October 15, 2012 Updated: July 3, 2013 at 9:31 am
It takes more than just one player to overcome a 17-point deficit in 47 seconds. However, the man who delivered three touchdown passes in that span is at the front of the line for credit.
This was the case for The Classical Academy when they traveled to Pueblo East last week. The Titans – with their unbeaten record on the line – looked to be cooked with less than two minutes left and trailing 33-16.
But three Jantzen Ryals touchdown passes — aided by a fumbled kickoff return, an onside kick, and some great plays by receivers — left both teams dumbfounded.
“I suppose it was like a game that happened years ago when the Buffalo Bills came back from a huge deficit; it was remarkable,” TCA coach David Bervig said. “I felt bad for Pueblo East, because that’s a good team, but they hit a buzz saw in the last two minutes.”
Ryals threw for 395 yards and four touchdowns.
The junior quarterback still hasn’t completely figured out just how it went down.
“I still sit back right now and wonder how in the world that happened,” he said. “The odds were against us but after we recovered the second onside kick, and could take the lead, I thought we could win the game.”
Ryals hit Joey Trese for touchdowns of 60 and 19 yards, sandwiched around a 30-yard score to Connor Cattolica. The 37-33 final score was just another chapter written in what has become an extraordinary season for the Titans.
After going 2-8 last season, nobody outside the program could’ve envisioned a 7-0 start and a top-five 3A ranking in the state.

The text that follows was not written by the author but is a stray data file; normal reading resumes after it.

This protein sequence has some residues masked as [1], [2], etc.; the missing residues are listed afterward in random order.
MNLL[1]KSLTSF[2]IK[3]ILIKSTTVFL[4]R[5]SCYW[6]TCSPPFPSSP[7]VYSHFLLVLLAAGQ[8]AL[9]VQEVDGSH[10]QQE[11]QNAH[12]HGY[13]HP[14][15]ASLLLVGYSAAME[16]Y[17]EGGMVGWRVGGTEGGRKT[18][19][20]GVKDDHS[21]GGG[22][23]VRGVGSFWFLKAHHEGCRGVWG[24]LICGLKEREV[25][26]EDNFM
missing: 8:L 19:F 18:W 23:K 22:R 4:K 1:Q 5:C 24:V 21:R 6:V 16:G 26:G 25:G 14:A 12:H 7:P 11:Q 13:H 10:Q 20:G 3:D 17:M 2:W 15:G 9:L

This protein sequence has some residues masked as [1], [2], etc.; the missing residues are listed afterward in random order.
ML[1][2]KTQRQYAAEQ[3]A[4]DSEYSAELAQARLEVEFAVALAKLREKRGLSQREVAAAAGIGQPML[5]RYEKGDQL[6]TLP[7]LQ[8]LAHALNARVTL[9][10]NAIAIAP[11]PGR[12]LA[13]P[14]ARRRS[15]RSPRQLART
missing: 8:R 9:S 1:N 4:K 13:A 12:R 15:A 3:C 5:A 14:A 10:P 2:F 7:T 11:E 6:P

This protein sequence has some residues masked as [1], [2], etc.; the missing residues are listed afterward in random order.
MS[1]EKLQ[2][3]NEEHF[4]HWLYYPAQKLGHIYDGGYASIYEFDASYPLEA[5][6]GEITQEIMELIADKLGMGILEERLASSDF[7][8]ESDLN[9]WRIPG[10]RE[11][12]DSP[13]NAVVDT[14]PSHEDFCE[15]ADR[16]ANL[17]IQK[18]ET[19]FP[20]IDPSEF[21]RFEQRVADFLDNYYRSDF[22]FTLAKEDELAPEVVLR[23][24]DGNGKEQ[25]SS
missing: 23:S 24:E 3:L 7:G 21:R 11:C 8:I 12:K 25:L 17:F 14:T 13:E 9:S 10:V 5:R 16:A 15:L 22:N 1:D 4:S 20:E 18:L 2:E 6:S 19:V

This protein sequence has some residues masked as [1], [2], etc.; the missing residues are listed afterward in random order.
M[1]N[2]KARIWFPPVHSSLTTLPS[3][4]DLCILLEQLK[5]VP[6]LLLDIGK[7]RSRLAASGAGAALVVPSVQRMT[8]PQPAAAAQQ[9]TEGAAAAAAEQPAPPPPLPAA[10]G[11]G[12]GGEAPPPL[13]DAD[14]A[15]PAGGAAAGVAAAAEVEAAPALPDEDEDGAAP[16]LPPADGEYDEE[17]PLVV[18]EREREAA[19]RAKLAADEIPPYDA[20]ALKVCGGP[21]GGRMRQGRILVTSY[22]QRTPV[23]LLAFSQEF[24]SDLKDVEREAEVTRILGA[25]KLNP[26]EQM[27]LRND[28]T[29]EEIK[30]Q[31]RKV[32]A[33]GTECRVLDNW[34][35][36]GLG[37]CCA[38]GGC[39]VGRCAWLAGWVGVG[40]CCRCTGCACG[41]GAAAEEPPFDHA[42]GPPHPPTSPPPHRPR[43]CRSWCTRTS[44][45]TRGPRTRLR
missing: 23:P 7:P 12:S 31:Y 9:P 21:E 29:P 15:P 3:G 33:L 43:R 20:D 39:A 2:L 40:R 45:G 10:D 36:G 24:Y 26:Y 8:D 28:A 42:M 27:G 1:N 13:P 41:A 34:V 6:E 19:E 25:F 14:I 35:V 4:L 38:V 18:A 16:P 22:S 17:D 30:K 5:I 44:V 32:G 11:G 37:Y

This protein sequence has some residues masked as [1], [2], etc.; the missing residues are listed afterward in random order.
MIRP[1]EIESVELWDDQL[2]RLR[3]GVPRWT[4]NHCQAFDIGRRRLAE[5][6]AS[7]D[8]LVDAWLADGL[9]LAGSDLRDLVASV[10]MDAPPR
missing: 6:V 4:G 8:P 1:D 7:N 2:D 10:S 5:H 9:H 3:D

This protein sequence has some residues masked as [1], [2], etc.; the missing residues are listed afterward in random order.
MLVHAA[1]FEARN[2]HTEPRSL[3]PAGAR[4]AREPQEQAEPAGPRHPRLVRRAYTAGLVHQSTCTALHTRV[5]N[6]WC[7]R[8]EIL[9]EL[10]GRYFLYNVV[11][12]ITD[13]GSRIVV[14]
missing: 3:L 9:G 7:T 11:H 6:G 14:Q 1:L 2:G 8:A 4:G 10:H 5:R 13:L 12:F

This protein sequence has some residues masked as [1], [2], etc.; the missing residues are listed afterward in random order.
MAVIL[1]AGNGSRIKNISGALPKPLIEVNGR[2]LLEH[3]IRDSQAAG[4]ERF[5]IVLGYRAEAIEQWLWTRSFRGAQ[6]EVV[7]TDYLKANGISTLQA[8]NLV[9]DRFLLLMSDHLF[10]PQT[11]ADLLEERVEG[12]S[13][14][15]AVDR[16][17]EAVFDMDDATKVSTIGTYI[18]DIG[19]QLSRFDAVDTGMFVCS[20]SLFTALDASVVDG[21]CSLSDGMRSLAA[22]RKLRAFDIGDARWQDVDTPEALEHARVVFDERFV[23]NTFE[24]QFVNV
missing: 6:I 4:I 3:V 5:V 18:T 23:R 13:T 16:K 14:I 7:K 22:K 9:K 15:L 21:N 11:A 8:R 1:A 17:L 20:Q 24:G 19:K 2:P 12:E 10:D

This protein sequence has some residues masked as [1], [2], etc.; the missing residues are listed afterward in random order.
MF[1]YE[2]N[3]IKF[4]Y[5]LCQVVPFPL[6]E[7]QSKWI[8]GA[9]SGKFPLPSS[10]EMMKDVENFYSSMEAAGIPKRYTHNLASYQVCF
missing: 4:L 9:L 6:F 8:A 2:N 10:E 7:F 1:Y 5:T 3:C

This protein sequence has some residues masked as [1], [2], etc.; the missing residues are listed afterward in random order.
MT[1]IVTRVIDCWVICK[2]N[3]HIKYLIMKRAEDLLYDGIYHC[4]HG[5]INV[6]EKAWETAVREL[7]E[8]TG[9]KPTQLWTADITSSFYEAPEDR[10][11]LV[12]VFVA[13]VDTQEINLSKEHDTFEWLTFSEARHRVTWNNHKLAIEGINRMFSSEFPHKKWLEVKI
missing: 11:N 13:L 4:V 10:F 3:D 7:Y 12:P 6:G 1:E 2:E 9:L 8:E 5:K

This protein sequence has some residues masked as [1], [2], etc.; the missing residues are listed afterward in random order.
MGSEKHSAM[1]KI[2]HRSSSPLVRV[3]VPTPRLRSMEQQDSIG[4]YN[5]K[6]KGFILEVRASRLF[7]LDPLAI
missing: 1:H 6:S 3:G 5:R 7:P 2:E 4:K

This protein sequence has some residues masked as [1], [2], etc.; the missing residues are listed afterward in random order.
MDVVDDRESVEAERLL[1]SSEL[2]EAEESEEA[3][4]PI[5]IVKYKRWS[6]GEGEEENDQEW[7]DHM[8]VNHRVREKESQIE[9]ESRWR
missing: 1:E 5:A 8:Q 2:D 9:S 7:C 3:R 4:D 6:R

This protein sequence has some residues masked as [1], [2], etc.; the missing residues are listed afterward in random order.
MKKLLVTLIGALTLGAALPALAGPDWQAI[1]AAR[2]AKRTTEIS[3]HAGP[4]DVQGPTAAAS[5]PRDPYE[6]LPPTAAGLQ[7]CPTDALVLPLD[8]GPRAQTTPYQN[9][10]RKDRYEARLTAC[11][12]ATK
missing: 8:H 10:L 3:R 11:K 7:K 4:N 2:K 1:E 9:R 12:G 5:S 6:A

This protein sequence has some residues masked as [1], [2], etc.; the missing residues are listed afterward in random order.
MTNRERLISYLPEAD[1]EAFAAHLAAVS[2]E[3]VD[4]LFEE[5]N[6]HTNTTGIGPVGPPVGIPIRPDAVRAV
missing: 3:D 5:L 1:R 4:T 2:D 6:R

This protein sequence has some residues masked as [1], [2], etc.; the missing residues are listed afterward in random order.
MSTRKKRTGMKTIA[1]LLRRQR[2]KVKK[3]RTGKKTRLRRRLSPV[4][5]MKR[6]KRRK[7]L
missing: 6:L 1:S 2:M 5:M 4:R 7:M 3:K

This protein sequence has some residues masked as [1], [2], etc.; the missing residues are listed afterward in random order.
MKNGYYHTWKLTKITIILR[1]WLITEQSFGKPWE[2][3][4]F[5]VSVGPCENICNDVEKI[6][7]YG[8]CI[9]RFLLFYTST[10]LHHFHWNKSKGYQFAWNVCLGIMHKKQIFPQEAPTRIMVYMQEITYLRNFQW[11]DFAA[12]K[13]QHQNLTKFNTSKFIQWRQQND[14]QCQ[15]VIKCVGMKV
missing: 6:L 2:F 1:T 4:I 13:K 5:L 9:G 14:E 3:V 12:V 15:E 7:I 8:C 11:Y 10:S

“This has been a special year for us; after the season we had last year our main focus was not letting it happen again,” Jantzen said. “This team is like a brotherhood and we’ve really been able to bring the school and community together.”
Bervig has known Jantzen since he was in middle school, and he says the fact that Jantzen has been familiar with the high school playbook since eighth grade is one of the main reasons for his success.
“Even as an eighth grader he knew the varsity offense as well as anyone on the actual varsity,” Bervig said. “He’s worked hard and has a quarterback coach he’s worked with for a few years to help with him mechanics. It has become muscle memory; when he has little time to think he’s at his best and it was so crazy in the last two minutes that he was simply responding.”
Jantzen attributes much of his success to his thorough film preparation and his ability to hang in the pocket and make throws.
“I think I have a very good pocket presence,” Jantzen said. “I take hits if I need to for me to get the ball where it needs to go and that separates me from some other guys.”